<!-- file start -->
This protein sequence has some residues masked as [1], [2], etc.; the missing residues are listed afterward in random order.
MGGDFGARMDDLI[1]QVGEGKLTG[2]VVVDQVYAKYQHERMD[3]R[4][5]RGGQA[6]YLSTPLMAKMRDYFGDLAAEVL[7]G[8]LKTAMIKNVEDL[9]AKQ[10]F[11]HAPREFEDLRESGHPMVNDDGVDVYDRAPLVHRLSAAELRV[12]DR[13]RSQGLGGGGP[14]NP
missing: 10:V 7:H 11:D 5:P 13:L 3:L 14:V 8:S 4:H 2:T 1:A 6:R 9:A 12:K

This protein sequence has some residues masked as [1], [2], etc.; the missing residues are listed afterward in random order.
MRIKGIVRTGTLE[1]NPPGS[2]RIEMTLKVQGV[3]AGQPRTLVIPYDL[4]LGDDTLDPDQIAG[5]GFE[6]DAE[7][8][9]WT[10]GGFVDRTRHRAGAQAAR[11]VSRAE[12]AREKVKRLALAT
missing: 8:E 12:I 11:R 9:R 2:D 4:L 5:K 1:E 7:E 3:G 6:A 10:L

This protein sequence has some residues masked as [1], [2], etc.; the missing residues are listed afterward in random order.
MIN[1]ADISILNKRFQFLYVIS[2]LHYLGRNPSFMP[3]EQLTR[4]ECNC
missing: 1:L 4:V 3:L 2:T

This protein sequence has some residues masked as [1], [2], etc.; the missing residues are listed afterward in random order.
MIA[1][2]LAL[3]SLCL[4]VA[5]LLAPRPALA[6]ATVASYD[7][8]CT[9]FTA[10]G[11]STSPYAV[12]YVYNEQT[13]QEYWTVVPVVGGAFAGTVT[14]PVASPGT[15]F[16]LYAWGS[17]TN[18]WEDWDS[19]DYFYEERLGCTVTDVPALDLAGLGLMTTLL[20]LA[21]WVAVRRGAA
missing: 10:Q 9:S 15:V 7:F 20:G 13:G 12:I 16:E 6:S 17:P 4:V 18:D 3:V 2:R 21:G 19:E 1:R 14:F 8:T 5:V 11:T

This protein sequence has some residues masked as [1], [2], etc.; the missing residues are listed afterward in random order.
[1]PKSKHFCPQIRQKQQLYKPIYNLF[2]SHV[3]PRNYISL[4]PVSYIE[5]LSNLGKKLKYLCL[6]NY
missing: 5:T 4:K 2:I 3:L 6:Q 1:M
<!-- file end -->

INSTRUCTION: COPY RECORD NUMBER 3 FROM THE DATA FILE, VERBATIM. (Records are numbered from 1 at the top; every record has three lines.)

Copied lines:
This protein sequence has some residues masked as [1], [2], etc.; the missing residues are listed afterward in random order.
MIN[1]ADISILNKRFQFLYVIS[2]LHYLGRNPSFMP[3]EQLTR[4]ECNC
missing: 1:L 4:V 3:L 2:T